/ The Vancouver Guide
Vancouver — By thevancouverguide on January 12, 2010 at 7:24 pm

The Vancouver Biennale: Art in Public Spaces

The Vancouver Biennale, which began last September, is a display of art outdoors in public spaces.  There will be 32 major scultptural works shown in various parks and locations around the city.

On the east side of the Westin Bayshore Hotel, a group of eight red figures squat in a circle on the grass of Cardero Park.  From a distance they look so lifelike, a friend of mine said she thought they were real people posing for some kind of unusual yoga gathering.  The figures are made out of painted bronze and they look like they’re about to speak.  The display is titled “Meeting” and they are the work of Chinese artist Wang Shugang.

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These sculptures, although some may be unusual and even oddly weird, cause people to pause, stop and look closer, looking at the art rather than the landscape.

In front of the Pacific Central bus and train depot in Thornton Park, there’s a cubist-style work called “Barbora” by Vladas Vildziunas.  and in Charleston Park on the south side of False Creek and in Vanier Park north of the museum are identical versions of Michael Zheng’s “The Stop”, with ten stop signs, blank on one side.

In Morton Park on Denman St. facing English Bay, a gathering of chubby Buddha-like figures appear to laugh togther.  title “The Path of God”, they are the work of sculptor Yue Minjun,  his first public art installation.  Yue is one of the leading artists from China, represented in the Biennale among with others from Japan, India, Korea, Taiwan, Mexico, the Philippines, US and Canada.

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Dennis Oppenheim, creator of the 2005-2007 Biennale’s controversial aluminum sculpture of an upside-down church, “Device to Root Out Evil”, returns with “Engagement Rings” installed above the AIDs memorial at Sunset Beach.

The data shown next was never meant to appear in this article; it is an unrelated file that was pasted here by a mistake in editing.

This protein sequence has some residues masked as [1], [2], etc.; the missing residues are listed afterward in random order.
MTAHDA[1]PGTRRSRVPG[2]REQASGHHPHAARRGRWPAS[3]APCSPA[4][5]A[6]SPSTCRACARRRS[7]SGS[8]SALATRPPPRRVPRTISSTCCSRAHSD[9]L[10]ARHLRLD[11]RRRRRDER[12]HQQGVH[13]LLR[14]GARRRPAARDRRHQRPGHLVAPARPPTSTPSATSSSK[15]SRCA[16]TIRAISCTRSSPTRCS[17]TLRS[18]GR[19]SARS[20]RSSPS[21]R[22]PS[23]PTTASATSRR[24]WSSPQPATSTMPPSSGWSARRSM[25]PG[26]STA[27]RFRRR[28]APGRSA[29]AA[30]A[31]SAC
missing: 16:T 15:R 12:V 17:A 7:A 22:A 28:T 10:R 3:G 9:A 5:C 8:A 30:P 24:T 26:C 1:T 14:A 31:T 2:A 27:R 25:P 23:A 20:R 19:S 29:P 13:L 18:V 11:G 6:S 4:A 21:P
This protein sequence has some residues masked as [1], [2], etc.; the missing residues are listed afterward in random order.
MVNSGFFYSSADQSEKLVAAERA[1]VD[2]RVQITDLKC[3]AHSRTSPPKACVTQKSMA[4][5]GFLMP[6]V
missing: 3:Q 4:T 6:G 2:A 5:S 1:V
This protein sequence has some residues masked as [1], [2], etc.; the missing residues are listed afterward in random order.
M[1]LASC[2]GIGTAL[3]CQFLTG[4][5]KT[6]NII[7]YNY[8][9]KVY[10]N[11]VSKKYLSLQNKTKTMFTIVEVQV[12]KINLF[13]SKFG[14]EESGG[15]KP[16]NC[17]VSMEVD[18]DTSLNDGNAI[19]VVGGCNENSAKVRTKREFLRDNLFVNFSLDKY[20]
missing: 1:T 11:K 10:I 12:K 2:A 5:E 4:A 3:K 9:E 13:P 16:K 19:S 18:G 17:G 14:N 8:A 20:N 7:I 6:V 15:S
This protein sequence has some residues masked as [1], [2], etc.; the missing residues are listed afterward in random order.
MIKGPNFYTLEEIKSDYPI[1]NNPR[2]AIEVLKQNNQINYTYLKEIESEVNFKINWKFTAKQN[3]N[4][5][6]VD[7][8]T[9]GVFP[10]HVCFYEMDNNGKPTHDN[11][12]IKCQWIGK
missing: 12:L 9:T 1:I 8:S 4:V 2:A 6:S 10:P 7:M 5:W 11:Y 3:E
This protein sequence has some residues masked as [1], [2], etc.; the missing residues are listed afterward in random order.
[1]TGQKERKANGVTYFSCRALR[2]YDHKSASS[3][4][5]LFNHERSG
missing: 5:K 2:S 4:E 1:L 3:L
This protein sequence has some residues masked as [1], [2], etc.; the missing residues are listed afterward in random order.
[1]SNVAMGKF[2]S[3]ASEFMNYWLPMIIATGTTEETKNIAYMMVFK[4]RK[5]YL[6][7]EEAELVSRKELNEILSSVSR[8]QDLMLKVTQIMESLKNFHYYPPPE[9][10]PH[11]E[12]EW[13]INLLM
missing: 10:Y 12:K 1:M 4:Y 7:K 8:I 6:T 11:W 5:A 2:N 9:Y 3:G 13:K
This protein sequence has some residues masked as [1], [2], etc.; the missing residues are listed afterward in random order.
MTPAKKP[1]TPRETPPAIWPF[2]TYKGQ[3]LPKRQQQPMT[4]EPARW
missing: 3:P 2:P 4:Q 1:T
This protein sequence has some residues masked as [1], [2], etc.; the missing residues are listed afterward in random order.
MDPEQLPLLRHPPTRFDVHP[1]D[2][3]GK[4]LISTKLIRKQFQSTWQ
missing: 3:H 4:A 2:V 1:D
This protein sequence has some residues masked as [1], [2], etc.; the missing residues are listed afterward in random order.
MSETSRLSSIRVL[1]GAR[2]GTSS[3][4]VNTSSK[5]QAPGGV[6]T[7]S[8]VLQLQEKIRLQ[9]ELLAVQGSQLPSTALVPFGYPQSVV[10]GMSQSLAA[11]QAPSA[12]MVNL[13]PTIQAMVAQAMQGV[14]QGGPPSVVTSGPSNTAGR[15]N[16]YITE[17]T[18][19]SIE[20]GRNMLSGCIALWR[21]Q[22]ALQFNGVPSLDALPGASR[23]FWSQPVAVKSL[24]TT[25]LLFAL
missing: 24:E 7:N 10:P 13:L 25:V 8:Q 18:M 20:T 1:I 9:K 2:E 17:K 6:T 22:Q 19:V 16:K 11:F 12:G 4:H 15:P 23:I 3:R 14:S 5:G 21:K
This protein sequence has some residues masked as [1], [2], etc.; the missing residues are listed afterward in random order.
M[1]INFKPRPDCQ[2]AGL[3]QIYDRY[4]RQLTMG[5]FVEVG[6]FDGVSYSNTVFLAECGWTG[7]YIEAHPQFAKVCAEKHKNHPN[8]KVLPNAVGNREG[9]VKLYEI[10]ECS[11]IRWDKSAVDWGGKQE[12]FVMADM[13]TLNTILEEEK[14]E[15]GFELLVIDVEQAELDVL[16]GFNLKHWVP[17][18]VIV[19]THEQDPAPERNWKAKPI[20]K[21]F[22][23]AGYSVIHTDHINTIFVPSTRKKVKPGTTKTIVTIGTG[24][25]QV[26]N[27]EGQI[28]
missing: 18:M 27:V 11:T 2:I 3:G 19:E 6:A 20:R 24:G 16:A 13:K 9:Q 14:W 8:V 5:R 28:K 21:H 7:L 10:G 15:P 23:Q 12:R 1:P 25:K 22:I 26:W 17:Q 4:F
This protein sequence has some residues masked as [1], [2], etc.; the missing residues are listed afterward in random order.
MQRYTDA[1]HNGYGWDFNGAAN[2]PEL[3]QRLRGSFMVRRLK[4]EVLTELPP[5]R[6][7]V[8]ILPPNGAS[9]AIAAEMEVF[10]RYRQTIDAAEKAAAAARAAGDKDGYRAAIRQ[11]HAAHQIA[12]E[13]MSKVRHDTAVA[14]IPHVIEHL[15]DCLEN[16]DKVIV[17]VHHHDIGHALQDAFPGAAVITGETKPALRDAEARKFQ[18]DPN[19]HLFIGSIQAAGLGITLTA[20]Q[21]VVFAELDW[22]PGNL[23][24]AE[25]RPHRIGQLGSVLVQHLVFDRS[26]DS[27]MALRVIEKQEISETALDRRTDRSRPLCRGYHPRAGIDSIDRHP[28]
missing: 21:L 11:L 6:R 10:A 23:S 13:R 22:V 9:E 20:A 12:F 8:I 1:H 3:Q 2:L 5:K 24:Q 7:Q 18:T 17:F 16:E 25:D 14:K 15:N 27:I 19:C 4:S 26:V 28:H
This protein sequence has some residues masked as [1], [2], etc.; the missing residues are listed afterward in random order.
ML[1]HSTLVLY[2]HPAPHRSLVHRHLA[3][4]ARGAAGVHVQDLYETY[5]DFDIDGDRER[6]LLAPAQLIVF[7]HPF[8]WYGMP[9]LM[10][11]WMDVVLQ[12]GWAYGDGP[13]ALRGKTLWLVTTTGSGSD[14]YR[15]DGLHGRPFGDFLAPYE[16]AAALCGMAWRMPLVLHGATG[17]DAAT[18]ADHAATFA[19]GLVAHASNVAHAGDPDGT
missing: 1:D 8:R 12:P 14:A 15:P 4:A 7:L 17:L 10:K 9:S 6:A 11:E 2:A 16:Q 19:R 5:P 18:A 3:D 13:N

Some of the sculptures are definitely puzzling.  You stop and say “What the heck is that?” But part of the fun is guessing.  For instance, see if you can guess what these are (answers below). Both are located on the lawns of Harbour Green Park, Coal Harbour.

For this I guessed  “Cats”

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Look again!  The “cat” sculpture is titled  “The King & Queen” by Canadian artist Sorel Etrog, painted steel “:manifesting the complex relationship between man and machine and the conflict between individual agencies in craft and industrial mass manufacturing in the modern world.”

And for this I guess they were piles of snow (but where did the snow come from?)

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The piles of snow are really twenty white  “Pillows” by Jianhua Liu.

Other Biennale public art projects from international artists:  A light-based work by Paris based Tania Ruiz Gutierrez that respnds to wind speed and people’s body temperature as they walk by, located under the Cambie St. Bridge by the Canada Line Station.  A “skin” of light called “Ice Light” for the City Hall will be created by Berlin-based artist Gunda Forster.  Rodney Graham, one of Vancouver’s leading artists will have his work placed on the west side of W. Georgia in Coal Harbor’s Devonian Park. Vancouver artist Christian Klugel will have an open air theatre  display of moving images and performances in the Vancouver Public Library north plaza by local artists arranged by Cate Rimmer, curator for the Charles H. Scott Gallery.

Spanish artist Jaume Plensa’s “We” is installed at Sunset Beach and this week another piece of public art was erected on a promontory in East Vancouver near the VCC Sky Train Terminal (Clark at 6th). A massive 17 meter cross with the words “Van” and East”.  Lit from dusk to dark with LED lights, it will be visible throughout the Downtown and from as far away as North Vancouver.  The monument to East Vancouver is by local artist Ken Lum.

Whether negative responses or not, the public art is meant to evoke response.  One of the largest pieces of public art is a stainless steel sculpture located in the heart of Richmond’s business district.  This controversial statue is titled “Miss Mao Trying to Poise Herself at the Top of Lenin’s Head’.  A tiny figure balanced with a high-wire walker’s pole on top of the giant head of Lenin, this scultpure was created by Beijing-based brothers Zhen and Qiang Gao.  “Miss Mao” is creating as much of a debate as “Device to Root Out Evil” did (“Device” now resides in Calgary.)

The installations will continue into 2010 with new media works going in along 13 Canada Line Stations.  Two subway cars will be covered with an artist’s wrap rather than advertising and in June – August 2010 a summer art festival will include freehand sand drawings at Spanish Banks.

Selection of the Biennale art works are evaluated by Vancouver’s Olympic and Paralympic Public Art Programme director, Richard Newirth who was once director of cultural affairs in San Francisco.

PHOTOS by W. Ruth Kozak



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